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Hi, my name is Iasmina, and I’m a sophomore at HEHS. On top of writing for Hawkeye View, I am a member of the Speech, Math, and Tennis teams, as well as Book Club. I love cats, reading, nature, and watching...

To read or not to read

We know reading skills are critical, but how do we find the time to read what we want to read and what we have to read?
Image courtesy of Pixabay.com

When it comes to high schoolers and reading their first response is often “I hate it.” As someone who finds reading outside of school relaxing, I wondered why more of my peers see all reading as a chore.

Perhaps students are so overwhelmed with responsibilities that is often more convenient to just pick up a phone and scroll through short real-life stories than committing to a longer book. Maybe someone has had a bad experience reading at some point during their education and now cannot see reading as anything but a painful chore. Could it be that we all are focused on so much that finding focus to read feels impossible?

“I cannot hold my focus for that long to read a book,” said Kayla Gawlik, a sophomore at HEHS. Maintaining focus can be a struggle when individuals feel like there is too much information coming at them on a daily basis and there is more and more expected of them.

Teenagers also are constantly being asked to consider the future, which can make it challenging to focus in the present moment. There is always something to occupy their minds; there is no time to think in the moment. Many people are so focused on what’s to come that they cannot possibly focus on what is. At any given moment, someone can be focused on the following all at the same time: getting their driver’s license, scheduling classes for next year, applying for college, seeking jobs, finishing assignments for school, and managing sports and activity involvement.

All of this focusing on the future and managing of life’s commitments can restrict people from taking time for themselves and knowing just how to step back from the stresses of the future to enjoy the present. This might stop teenagers from enjoying time to themselves to do hobbies, one of which might be to submerge themselves into a good book of their choosing. When it comes to reading, it can be a very time consuming thing and teenagers just don’t have the attention span for that. 

With all the technology available to us, [choosing apps over a good book] sometimes becomes the easy way out that brings us a temporary feeling of satisfaction,” said Sarah Peterson, a librarian at HEHS.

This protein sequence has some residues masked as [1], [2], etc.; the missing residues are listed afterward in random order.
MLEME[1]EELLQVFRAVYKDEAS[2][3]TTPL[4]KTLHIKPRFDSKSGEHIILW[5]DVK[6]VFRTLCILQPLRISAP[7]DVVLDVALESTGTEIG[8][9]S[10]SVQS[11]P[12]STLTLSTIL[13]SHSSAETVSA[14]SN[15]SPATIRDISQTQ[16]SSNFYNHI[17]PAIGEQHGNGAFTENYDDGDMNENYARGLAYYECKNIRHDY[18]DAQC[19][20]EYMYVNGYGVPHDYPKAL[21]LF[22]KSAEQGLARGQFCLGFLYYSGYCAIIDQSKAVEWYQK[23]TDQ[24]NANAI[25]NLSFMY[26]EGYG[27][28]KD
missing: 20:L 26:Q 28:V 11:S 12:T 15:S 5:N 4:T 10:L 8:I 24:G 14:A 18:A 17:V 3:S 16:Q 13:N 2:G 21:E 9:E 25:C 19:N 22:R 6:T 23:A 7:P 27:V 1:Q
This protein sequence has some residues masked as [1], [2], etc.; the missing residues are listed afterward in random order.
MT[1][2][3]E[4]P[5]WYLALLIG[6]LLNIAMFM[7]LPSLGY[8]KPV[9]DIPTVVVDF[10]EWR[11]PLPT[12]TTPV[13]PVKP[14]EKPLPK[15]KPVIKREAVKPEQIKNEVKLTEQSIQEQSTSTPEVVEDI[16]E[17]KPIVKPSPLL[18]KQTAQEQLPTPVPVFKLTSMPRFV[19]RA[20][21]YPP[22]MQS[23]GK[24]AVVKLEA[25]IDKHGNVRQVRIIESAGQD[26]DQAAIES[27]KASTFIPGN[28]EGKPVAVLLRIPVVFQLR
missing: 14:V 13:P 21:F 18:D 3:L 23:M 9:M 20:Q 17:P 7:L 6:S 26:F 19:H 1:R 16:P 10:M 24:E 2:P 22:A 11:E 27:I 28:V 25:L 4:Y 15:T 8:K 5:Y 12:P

Social media is a big part of everyone’s lives now and is an easy way out of reality for most people. They can open up Instagram and be free of their worries by looking at other peoples’ lives. People actually are reading constantly because of the the instant access to content via the phone or iPad.

The news is a great example of how individuals are working on reading skills without even knowing it. There is so much happening all over the world and people want to know what’s going on right now, so they are reading news articles. People also watch the news, but that can still be considered reading because we are reading people and situations and gaining information. There are characters and conflicts in news and peoples’ news feeds. 

“In a school setting we often have required reading materials for class, and a lack of time to read something we hand select,” said Sarah Peterson.

When it comes to social media and the news we read, that is information we choose to read. How do we learn to become curious about the information we do not choose to read, like reading what is assigned in our classes? And, how do we still make time to read a book that just may be a story we need in our lives? This can be a challenge, but I believe it is a challenge worth tackling.



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About the Contributor
Hi, my name is Madison Davis. I am a sophomore at HEHS. I’m a member of the Hawkeye View, and I'm also involved in the Photography Club. I enjoy spending quality time with friends and my family. Something I am very passionate about is reading. My favorite book is The Giver by Lois Lowry. Once high school is over I would like to study to eventually become an optometrist.